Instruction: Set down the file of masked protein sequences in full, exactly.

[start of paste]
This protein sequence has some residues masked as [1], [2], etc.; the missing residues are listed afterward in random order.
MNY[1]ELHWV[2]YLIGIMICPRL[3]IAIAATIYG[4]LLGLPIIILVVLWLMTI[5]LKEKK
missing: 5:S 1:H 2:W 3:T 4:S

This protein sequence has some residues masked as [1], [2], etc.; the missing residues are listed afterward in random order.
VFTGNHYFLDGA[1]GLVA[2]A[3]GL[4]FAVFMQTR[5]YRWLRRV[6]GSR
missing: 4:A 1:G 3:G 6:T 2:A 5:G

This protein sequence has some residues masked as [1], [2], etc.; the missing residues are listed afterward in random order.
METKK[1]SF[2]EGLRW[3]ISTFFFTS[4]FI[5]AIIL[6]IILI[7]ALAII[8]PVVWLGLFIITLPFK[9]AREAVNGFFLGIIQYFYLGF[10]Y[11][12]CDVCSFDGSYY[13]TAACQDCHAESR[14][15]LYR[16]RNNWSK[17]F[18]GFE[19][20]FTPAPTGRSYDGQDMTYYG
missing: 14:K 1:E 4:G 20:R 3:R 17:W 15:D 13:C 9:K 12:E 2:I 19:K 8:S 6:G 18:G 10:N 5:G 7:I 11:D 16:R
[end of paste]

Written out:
This protein sequence has some residues masked as [1], [2], etc.; the missing residues are listed afterward in random order.
MNY[1]ELHWV[2]YLIGIMICPRL[3]IAIAATIYG[4]LLGLPIIILVVLWLMTI[5]LKEKK
missing: 5:S 1:H 2:W 3:T 4:S

This protein sequence has some residues masked as [1], [2], etc.; the missing residues are listed afterward in random order.
VFTGNHYFLDGA[1]GLVA[2]A[3]GL[4]FAVFMQTR[5]YRWLRRV[6]GSR
missing: 4:A 1:G 3:G 6:T 2:A 5:G

This protein sequence has some residues masked as [1], [2], etc.; the missing residues are listed afterward in random order.
METKK[1]SF[2]EGLRW[3]ISTFFFTS[4]FI[5]AIIL[6]IILI[7]ALAII[8]PVVWLGLFIITLPFK[9]AREAVNGFFLGIIQYFYLGF[10]Y[11][12]CDVCSFDGSYY[13]TAACQDCHAESR[14][15]LYR[16]RNNWSK[17]F[18]GFE[19][20]FTPAPTGRSYDGQDMTYYG
missing: 14:K 1:E 4:G 20:R 3:R 17:W 15:D 13:C 9:K 12:E 2:I 19:K 8:S 6:G 18:G 10:N 5:G 7:I 11:D 16:R